We made the long drive back, waving goodbye to the Ps.  They were heading further west – all the way west, actually.  And while part of me wanted to go back to California and see the ocean and eat all the food, the other part of me absolutely refused to do the driving.  Nervous nelly driver/passenger over here, kids.  Cartwheeling down I-70 will do that to ya.

Once we got back to Denver, Joshua jumped into our latest project – the Osceola basement.  Usually, it’s really hard to give him up for those long hours of hard labor, but this time, it’s felt a bit more manageable.  He’s got help (and just as importantly, company!), and coming off of a vacation makes everything feel a little bit less of a grind.  We’re really, really hoping that this renovation will take a bit less time.  Right now, the goal is to have it finished and ready to rent by August 1st.  We’ll see!  The other funny thing is that now we have a garage?!  Haha!  That seriously happened in the blink of an eye.  We had been talking (and I had been resisting) for quite some time and then I realized that garages increase property value at least dollar for dollar, someone else does ALL the work, and with one we might actually be able to make our yard look presentable, rather than the scene straight out of rural Appalachia that it looks like right now.  So yeah.  That took less than a month.

And then the big news (well the first part at least) is that Lu turns two on Thursday!  Don’t ask me how.  I can remember the weeks leading up to her birth and then her delivery and those first few days like they were last week.  To me, she still looks like a little peanut, but then I get her around the crew we have going here in Edgewater, and she’s the third oldest and the second biggest outta six, so that kinda blows my mind.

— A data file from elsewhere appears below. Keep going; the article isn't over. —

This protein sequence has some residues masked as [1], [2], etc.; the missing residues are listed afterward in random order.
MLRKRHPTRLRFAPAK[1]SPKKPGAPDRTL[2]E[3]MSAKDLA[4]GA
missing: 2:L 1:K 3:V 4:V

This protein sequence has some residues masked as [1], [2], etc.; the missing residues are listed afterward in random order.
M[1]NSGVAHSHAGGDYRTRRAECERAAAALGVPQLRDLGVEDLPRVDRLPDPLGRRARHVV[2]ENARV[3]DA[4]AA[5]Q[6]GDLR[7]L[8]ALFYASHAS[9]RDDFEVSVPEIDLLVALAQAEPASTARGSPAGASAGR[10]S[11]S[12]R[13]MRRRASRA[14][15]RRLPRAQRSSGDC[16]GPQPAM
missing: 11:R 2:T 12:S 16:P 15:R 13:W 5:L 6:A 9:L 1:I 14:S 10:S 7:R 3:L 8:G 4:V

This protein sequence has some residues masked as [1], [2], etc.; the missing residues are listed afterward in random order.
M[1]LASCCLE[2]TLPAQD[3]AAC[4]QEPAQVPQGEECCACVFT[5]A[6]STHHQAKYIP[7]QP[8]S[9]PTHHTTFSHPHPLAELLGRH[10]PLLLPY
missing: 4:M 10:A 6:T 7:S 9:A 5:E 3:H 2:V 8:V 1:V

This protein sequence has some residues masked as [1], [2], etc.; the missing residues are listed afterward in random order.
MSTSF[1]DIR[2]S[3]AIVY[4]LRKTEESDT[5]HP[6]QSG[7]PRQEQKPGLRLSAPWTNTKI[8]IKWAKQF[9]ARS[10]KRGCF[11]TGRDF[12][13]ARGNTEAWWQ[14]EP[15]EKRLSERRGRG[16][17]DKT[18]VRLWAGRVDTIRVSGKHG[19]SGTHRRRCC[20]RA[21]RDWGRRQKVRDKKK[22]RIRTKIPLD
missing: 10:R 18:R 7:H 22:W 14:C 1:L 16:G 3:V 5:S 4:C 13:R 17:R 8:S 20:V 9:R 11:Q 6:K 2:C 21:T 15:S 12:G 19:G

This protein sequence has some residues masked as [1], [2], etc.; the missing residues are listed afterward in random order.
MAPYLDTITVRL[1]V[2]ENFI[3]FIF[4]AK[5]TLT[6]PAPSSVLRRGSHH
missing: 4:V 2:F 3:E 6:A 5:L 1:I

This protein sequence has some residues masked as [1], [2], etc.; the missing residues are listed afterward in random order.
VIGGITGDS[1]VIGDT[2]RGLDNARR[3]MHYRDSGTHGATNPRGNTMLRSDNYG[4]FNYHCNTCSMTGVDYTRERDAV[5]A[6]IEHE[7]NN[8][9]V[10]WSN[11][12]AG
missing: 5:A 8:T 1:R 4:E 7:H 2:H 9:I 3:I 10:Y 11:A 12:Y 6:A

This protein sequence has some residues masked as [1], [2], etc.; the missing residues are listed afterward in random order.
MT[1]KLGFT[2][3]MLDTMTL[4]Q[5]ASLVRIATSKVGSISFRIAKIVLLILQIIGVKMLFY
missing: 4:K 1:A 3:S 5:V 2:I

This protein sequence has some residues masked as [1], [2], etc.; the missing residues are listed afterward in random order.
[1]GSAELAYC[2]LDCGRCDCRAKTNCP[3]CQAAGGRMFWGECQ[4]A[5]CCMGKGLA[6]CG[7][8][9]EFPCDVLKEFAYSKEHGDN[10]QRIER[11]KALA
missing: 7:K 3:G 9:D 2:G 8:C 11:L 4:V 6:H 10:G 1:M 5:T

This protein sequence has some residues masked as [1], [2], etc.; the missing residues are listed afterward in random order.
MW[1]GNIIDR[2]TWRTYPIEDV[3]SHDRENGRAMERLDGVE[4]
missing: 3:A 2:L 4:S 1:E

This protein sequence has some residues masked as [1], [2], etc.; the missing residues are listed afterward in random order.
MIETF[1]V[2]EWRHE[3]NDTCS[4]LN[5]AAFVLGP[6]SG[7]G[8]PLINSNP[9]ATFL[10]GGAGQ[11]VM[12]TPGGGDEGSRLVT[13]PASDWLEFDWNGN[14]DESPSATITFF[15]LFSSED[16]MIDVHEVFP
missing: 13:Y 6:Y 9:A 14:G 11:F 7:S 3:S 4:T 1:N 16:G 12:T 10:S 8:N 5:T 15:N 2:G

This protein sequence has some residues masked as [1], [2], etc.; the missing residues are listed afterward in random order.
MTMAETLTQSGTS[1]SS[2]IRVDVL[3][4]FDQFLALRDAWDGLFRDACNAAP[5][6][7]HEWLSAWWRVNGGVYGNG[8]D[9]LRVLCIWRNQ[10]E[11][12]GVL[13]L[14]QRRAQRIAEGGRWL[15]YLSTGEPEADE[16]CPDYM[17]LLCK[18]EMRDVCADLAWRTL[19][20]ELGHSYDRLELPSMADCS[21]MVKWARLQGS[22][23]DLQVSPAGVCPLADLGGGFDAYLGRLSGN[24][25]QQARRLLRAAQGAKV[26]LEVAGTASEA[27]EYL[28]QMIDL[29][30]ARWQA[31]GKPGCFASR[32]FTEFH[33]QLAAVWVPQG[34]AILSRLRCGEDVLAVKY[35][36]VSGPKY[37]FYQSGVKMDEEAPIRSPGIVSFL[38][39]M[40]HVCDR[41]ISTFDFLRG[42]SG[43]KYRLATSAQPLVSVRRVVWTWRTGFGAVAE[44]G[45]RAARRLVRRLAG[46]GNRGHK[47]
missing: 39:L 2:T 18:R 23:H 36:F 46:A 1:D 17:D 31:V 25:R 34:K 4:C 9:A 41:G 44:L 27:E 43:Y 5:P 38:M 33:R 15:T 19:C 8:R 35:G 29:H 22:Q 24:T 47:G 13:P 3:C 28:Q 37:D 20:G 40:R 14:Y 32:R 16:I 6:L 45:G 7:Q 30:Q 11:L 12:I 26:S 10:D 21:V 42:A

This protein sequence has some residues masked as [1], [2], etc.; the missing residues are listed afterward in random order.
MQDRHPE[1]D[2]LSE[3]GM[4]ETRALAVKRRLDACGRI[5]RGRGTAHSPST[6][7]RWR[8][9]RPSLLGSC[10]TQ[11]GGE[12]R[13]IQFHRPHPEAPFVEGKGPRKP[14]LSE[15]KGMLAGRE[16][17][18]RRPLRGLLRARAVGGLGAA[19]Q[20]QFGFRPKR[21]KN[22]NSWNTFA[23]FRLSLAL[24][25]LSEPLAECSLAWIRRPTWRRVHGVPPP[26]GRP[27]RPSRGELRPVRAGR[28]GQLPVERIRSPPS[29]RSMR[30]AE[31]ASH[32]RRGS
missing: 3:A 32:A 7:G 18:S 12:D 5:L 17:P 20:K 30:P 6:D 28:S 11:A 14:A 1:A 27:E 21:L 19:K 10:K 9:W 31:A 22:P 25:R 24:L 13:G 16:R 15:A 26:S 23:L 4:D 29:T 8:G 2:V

So let me tell you about the girls and life with them right now.  Because it’s sort of the best.  As far as I’m concerned, Lily at four years old is freaking amazing.  Tantrums are at an all time low, and most of the time, she’s just the sweetest, most pleasant little girl.  She’s funny, chatty, and full of energy.  She’s a phenomenal hiker and a great big sister.  She’s caring and loving, imaginative and playful.  I love her to bits.  Also?  Somehow we brought back the nap?  And both of them are napping RIGHT. NOW?!  Because life is just that good, you guys.  We’ve had solid napping with only two or three misses since school let out three or four weeks ago.  HALLELUJAH.  Because these days, the only tantrums we have are borne of pure exhaustion or severe hanger.  So mostly they’re preventable.  It’s a huge shift, emotionally.  Tantrums began right around Lu’s birth, picked up speed over the next year, and then began tapering at about three and a half.  Throughout the rest of Lily’s threes, we experienced weeks of reprieve interspersed by weeks of renewed tumult, but as we progress further into four, the tantrums have really begun to fizzle out.  It is an enormous relief.  After long stretches where we would have big meltdowns at least once a day, it’s nice to have a little girl who can express herself with words and who is much better at asking for what she needs and responding to reason.  There were times there when I felt all wrung out and the toll of another meltdown was steep.  I realize that the language I use surrounding these episodes might be confusing.  I’ve often used the term tantrum, but it could just as easily be described as a meltdown.  The reasons were as varied as the wrong dress, pants with pockets, sudden hunger or thirst that couldn’t immediately be met or wasn’t met with the desired food or drink, exhaustion, or of course, the myriad of little things that were simply a masquerade for the real issues like jealousy and changes in routine.  The nature of the meltdowns varied too.  They could last half the day and consist primarily of whining, whimpering, and short crying jags, or they could last anywhere from 10 to 45 minutes and entail copious amounts of tears, headsweats, and snot.  The common thread was that there was very little I could do to extricate her from the meltdown.  Offers of hugs and kisses, peaceful time, or eventually my exasperation did little to lessen the outbursts.  It was an exercise in non-reaction – on of my first – and I met the challenge with varying degrees of success.  Reading The Conscious Parent and trying to see Lily as my little spiritual gangster was the most helpful thing I found.  Knowing that, yes, Lily is sensitive and so she perhaps experienced this phase for a longer period of time with more meltdowns than average BUT THAT THIS BEHAVIOR WAS STILL WITHIN THE REALM OF NORMAL, was also very helpful.